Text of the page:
The telephone operator services contract provides telephone operator services when insufficient VAMC employees are available.  The COR ensures the contract telephone operators are courteous and are aware of various codes used within the hospital e.g., “code blue.”  When the appellant is notified of the absence of a permanent FTE telephone operator, she checks the amount of funds available in the control point to see if there are funds to cover the costs of an additional contract telephone operator.  If sufficient funds are not available, she prepares a request for additional funding to the Business Office Chief for his review and approval before forwarding it to the VAMC Resource Management Committee (RMC) for consideration.

The appellant provides budget and financial support to the Business Office.  She compiles the budget for the Business Office in response to the call for the annual business plan using the template provided by the Fiscal Service.  The appellant reviews the funding for contracts and control points, and compares the funding to previous fiscal years to ensure the Business Office has sufficient funds for the next fiscal year.  Once the budget request is developed, the appellant forwards it to the Business Office Chief for review and approval and then to Fiscal Service.  The VAMC senior leadership team conducts the budget briefing attended by the Business Office Chief and other Service Chiefs.  If the Business Office Chief does not attend the budget briefing or asks the appellant to discuss certain line items, she will discuss the agreed line items or conduct the Business Office portion of the briefing, presenting the budget line-by-line and answering any questions.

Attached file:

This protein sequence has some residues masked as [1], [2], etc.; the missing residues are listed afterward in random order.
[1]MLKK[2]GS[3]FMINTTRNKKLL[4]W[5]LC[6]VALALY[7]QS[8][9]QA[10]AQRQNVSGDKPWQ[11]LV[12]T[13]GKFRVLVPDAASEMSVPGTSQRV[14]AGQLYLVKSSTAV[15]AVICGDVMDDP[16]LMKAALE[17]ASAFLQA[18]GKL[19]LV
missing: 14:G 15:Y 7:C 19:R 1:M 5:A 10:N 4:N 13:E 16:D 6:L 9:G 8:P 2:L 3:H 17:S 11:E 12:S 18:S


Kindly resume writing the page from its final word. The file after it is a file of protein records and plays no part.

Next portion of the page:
The appellant regularly checks the administrative and medical control points controlled by the Business Office.  She updates her personally developed spreadsheets, monitors the balances through VISTA, and ensures the bills are paid timely and correctly.  If she notices funding will be insufficient for one of the administrative control points, she will review the funding level of the other administrative control points to see if funds can be transferred.  If this occurs, the appellant prepares a funds transfer request to the Business Office Chief for his approval before it is submitted to the Fiscal Service, which transfers the funds.  If she notices funding will be insufficient for one of the medical control points, she prepares a request for additional funding to the Business Office Chief for his review and approval before forwarding it to the VAMC RMC for consideration.

The budget for the Business Office includes funding for the beneficiary travel program and Fiscal Service allocates the funds into the control point as requested.  On a monthly basis, the beneficiary travel clerk sends a request to the appellant for funds to be added to the control point for disbursement of travel payments such as airline or bus tickets.  The appellant then forwards the request to Fiscal Service to allocate funds.  The appellant reviews the bills the beneficiary travel clerk receives and forwards them to the FSC for payment.  If funds appear to be insufficient, the appellant will prepare a request for additional funding to the Business Office Chief for review and approval by the RMC.